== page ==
Not much has been happening while I wait for the FOIA e-mail from the Kalamazoo County Sheriff. Then this afternoon I get a call from the Sheriff’s office to tell me that I owe them $13.02 for the FOIA that was processed by their attorney. Didn’t I get the e-mail from their attorney? Nope, nothing in my inbox or spam folder. “Oh, she must have mailed it.” Mailed what – the invoice? “Wait until Friday and if you still don’t get it, call me back.”
Ah, the mail is here. Let’s see if I got anything from the Sheriff. If nothing, I’ll call them today, I’m not waiting till Friday.
Nothing from the Sheriff. I am on the phone right now with the records division asking for help. Even if the attorney mailed the information, it just doesn’t take over a week to get a letter from one side of town to the other.
The records clerk said that the attorney left a message on my voice mail. (Uh, no message left for me.) At any rate, the clerk said that “downtown” will send “it” back to them and I can go in to the Lake Street location and pay and get the info right away. I am roll’n!
Of course, I arrived right in the middle of their 12:30-1:30 lunch hour. I went and got myself a diet soda and came back and got in line again. No idea how many people-if any- are in front of me. There’s about 10 other people in the waiting room.
Turns out that there was only one person ahead of me so I was sent back to the records room very quickly. As I walked thru the door, the clerk reached under the counter and pulled out the file.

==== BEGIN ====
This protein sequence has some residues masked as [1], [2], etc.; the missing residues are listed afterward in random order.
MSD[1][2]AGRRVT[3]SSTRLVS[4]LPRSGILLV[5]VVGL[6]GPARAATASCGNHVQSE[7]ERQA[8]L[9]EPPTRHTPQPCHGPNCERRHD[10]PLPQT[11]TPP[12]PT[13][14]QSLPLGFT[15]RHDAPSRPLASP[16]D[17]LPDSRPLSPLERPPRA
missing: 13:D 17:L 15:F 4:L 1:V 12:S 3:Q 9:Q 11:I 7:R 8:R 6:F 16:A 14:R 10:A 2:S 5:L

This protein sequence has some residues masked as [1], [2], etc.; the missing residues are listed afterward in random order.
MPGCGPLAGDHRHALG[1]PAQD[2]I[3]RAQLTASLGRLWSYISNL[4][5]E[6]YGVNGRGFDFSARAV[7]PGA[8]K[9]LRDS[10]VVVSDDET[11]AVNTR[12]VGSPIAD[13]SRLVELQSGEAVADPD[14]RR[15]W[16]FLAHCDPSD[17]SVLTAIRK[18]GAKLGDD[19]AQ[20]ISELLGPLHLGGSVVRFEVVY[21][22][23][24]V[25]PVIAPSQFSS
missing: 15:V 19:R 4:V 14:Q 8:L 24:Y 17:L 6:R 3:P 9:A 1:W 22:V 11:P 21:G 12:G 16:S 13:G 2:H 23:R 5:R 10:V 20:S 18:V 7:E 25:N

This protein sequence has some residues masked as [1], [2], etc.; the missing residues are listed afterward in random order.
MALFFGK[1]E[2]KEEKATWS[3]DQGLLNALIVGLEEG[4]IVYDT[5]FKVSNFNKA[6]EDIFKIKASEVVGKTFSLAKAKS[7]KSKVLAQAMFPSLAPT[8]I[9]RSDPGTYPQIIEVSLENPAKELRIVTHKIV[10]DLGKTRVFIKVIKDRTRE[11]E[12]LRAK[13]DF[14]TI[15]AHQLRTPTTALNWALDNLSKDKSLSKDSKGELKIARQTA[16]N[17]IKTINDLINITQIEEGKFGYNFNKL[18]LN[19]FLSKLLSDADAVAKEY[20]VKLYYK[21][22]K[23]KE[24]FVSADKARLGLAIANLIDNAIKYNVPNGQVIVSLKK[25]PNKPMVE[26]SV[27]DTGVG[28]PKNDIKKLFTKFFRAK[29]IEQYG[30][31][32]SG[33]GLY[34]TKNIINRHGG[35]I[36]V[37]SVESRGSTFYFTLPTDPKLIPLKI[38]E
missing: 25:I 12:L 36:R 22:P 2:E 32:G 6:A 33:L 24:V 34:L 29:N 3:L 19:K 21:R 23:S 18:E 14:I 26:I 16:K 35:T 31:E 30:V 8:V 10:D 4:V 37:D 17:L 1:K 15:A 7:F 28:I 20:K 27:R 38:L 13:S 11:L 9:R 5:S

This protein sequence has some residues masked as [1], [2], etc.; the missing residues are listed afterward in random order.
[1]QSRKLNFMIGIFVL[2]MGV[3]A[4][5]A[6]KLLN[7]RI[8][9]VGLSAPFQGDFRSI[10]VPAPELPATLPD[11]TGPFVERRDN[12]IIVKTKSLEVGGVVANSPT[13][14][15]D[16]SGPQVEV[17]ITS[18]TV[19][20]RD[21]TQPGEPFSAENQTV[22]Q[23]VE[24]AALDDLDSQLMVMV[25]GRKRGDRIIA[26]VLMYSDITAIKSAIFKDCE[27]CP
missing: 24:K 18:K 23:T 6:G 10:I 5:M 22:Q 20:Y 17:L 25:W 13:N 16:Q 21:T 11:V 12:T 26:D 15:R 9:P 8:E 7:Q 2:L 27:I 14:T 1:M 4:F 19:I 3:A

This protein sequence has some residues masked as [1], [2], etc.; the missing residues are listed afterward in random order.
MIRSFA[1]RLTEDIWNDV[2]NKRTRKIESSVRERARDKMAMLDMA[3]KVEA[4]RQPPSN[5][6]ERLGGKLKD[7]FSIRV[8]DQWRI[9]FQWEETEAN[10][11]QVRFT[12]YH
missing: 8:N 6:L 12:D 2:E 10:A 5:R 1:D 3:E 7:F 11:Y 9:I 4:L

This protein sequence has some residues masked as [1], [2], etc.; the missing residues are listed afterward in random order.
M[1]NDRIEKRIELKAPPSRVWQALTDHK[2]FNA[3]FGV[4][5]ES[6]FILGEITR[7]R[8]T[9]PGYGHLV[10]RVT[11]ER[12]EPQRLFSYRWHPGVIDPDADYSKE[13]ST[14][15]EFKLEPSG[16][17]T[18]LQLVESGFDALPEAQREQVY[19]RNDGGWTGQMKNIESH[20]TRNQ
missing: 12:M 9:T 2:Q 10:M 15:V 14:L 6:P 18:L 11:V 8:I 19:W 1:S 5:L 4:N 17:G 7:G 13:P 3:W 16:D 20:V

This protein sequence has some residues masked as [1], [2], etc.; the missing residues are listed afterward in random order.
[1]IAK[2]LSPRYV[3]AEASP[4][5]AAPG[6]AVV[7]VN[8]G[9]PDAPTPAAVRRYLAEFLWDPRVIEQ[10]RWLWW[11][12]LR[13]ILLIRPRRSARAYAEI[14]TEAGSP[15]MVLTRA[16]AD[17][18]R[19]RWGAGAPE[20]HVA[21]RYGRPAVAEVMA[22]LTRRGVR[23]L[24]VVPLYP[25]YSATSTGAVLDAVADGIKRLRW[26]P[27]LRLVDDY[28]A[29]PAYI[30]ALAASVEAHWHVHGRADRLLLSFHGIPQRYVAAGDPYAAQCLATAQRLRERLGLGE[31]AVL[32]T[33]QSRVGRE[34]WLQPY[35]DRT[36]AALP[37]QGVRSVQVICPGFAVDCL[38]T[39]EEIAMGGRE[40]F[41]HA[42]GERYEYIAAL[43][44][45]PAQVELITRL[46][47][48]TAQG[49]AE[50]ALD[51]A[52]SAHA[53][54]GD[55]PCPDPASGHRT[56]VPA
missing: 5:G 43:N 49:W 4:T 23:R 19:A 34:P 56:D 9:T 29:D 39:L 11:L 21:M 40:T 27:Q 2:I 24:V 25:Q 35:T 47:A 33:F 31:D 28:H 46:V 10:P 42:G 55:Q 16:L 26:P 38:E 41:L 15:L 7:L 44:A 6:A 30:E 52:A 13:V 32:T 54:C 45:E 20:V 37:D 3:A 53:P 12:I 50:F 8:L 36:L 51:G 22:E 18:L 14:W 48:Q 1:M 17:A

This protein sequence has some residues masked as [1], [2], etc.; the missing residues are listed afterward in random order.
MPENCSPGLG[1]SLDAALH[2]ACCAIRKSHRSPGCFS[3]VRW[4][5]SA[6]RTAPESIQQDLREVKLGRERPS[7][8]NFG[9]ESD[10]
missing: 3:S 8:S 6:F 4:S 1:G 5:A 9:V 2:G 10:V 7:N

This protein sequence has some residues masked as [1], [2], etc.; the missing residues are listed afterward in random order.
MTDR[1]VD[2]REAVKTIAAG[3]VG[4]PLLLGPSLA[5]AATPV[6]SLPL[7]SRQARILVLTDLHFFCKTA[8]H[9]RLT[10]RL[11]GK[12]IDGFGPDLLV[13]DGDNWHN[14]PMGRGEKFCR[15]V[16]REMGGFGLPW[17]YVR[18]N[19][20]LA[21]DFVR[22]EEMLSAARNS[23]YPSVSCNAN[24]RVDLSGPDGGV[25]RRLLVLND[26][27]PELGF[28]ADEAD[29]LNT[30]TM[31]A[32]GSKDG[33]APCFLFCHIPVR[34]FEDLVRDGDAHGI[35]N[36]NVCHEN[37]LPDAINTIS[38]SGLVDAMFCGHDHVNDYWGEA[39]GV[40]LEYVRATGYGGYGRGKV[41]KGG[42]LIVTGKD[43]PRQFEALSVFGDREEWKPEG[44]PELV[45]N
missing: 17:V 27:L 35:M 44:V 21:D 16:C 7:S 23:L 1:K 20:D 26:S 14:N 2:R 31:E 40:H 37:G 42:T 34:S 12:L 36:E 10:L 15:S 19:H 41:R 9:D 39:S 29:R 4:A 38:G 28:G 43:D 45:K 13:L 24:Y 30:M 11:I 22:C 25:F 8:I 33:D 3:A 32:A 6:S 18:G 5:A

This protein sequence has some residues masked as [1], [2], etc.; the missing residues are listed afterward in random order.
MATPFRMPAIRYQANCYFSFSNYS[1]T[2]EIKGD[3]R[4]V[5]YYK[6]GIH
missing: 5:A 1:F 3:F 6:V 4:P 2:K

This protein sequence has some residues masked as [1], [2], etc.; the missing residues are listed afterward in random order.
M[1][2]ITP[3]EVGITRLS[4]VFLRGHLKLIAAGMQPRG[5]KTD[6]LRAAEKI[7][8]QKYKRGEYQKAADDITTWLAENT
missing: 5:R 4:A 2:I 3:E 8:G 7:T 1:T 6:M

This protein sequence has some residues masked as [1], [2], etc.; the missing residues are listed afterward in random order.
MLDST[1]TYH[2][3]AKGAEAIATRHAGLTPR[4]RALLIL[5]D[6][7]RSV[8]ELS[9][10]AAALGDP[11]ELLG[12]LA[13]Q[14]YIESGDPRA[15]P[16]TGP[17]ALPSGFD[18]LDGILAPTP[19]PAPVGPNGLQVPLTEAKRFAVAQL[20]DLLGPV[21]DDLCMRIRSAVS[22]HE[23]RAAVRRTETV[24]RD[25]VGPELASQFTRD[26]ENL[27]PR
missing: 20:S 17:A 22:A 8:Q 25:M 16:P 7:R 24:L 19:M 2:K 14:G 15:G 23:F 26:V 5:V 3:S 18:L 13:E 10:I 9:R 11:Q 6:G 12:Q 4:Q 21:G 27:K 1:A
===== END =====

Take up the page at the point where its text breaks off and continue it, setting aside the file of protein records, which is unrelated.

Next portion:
“How did you know that was for me?” I asked.
The clerk smiled and said “We know who you are.”
Really? I’m not sure if that is good or bad.
The clerk said I could look through the file so that if I had any questions they could address them for me right away. I looked at the cover letter from the county attorney and said “so this is just about everything that you had redacted from the file?” Yes, that was correct. “Were you able to furnish a mug shot?” The clerk replied that it was the last page. When I flipped to it I saw the face of the woman I had seen in the newspaper article a week or so earlier. I said, kind of half to myself “Yeah, that’s our girl.”
The clerk looked at me as she was filling out my receipt and said “So, how did you know her?”